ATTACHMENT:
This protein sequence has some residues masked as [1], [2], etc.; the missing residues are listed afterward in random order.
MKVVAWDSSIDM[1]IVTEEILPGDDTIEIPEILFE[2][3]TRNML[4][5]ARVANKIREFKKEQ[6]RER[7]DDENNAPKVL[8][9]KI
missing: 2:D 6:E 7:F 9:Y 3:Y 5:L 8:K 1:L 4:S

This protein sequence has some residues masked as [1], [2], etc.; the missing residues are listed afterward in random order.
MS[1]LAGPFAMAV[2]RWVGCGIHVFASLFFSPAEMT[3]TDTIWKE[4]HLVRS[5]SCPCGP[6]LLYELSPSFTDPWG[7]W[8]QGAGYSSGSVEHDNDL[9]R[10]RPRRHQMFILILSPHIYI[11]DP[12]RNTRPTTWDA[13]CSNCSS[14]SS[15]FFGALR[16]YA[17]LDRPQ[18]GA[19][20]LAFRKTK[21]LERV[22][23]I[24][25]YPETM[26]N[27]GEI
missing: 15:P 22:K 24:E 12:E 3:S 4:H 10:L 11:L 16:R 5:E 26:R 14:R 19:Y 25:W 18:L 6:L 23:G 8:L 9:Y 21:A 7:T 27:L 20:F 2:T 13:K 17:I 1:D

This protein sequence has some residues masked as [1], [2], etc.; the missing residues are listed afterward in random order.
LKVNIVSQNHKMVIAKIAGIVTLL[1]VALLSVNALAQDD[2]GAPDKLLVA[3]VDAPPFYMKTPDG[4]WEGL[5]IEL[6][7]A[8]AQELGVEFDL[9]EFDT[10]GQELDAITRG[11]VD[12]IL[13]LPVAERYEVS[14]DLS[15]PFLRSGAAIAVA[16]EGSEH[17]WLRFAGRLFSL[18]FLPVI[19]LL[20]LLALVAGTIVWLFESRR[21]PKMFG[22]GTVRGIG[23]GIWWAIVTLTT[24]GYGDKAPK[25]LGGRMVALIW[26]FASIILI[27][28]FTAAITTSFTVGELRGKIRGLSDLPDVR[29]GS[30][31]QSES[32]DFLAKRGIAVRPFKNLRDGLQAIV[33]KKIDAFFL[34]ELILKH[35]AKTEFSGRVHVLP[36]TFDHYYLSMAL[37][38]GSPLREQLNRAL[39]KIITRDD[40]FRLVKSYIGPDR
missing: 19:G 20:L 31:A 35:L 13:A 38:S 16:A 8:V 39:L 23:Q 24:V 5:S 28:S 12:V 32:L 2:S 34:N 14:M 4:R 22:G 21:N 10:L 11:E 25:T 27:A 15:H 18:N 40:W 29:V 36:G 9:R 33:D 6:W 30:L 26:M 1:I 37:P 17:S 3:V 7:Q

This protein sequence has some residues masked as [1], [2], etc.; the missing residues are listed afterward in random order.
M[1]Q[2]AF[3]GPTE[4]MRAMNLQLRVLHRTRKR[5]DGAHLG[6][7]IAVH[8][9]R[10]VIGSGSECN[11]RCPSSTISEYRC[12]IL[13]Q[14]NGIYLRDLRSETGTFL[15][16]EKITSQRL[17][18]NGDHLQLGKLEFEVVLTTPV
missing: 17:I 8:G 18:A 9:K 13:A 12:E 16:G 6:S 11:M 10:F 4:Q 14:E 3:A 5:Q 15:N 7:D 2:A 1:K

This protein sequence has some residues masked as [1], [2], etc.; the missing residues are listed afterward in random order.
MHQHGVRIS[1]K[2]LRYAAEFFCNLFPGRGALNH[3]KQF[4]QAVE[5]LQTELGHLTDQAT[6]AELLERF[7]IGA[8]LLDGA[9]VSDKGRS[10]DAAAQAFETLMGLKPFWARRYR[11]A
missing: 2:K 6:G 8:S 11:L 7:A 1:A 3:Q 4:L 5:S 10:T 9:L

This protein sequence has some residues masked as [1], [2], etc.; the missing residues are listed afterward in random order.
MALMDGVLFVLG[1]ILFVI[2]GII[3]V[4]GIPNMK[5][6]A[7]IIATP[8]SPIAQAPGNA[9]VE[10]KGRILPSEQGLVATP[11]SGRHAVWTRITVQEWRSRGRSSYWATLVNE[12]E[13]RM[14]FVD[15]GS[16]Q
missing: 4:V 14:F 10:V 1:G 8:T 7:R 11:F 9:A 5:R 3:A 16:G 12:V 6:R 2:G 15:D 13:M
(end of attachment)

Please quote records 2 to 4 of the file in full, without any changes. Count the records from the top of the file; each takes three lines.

This protein sequence has some residues masked as [1], [2], etc.; the missing residues are listed afterward in random order.
MS[1]LAGPFAMAV[2]RWVGCGIHVFASLFFSPAEMT[3]TDTIWKE[4]HLVRS[5]SCPCGP[6]LLYELSPSFTDPWG[7]W[8]QGAGYSSGSVEHDNDL[9]R[10]RPRRHQMFILILSPHIYI[11]DP[12]RNTRPTTWDA[13]CSNCSS[14]SS[15]FFGALR[16]YA[17]LDRPQ[18]GA[19][20]LAFRKTK[21]LERV[22][23]I[24][25]YPETM[26]N[27]GEI
missing: 15:P 22:K 24:E 12:E 3:S 4:H 10:L 11:L 16:R 5:E 26:R 14:R 19:Y 25:W 18:L 6:L 23:G 8:L 9:Y 21:A 7:T 27:L 20:F 2:T 13:K 17:I 1:D

This protein sequence has some residues masked as [1], [2], etc.; the missing residues are listed afterward in random order.
LKVNIVSQNHKMVIAKIAGIVTLL[1]VALLSVNALAQDD[2]GAPDKLLVA[3]VDAPPFYMKTPDG[4]WEGL[5]IEL[6][7]A[8]AQELGVEFDL[9]EFDT[10]GQELDAITRG[11]VD[12]IL[13]LPVAERYEVS[14]DLS[15]PFLRSGAAIAVA[16]EGSEH[17]WLRFAGRLFSL[18]FLPVI[19]LL[20]LLALVAGTIVWLFESRR[21]PKMFG[22]GTVRGIG[23]GIWWAIVTLTT[24]GYGDKAPK[25]LGGRMVALIW[26]FASIILI[27][28]FTAAITTSFTVGELRGKIRGLSDLPDVR[29]GS[30][31]QSES[32]DFLAKRGIAVRPFKNLRDGLQAIV[33]KKIDAFFL[34]ELILKH[35]AKTEFSGRVHVLP[36]TFDHYYLSMAL[37][38]GSPLREQLNRAL[39]KIITRDD[40]FRLVKSYIGPDR
missing: 19:G 20:L 31:A 35:L 13:A 38:S 16:A 8:V 39:L 23:Q 24:V 5:S 28:S 12:V 32:L 2:S 34:N 14:M 4:R 22:G 21:N 10:L 11:E 25:T 27:A 15:H 18:N 40:W 29:V 36:G 9:R 33:D 6:W 30:L 26:M 1:I 37:P 17:S 3:V 7:Q

This protein sequence has some residues masked as [1], [2], etc.; the missing residues are listed afterward in random order.
M[1]Q[2]AF[3]GPTE[4]MRAMNLQLRVLHRTRKR[5]DGAHLG[6][7]IAVH[8][9]R[10]VIGSGSECN[11]RCPSSTISEYRC[12]IL[13]Q[14]NGIYLRDLRSETGTFL[15][16]EKITSQRL[17][18]NGDHLQLGKLEFEVVLTTPV
missing: 17:I 8:G 18:A 9:K 13:A 12:E 16:G 6:S 11:M 10:F 4:Q 14:E 3:A 5:Q 15:N 7:D 2:A 1:K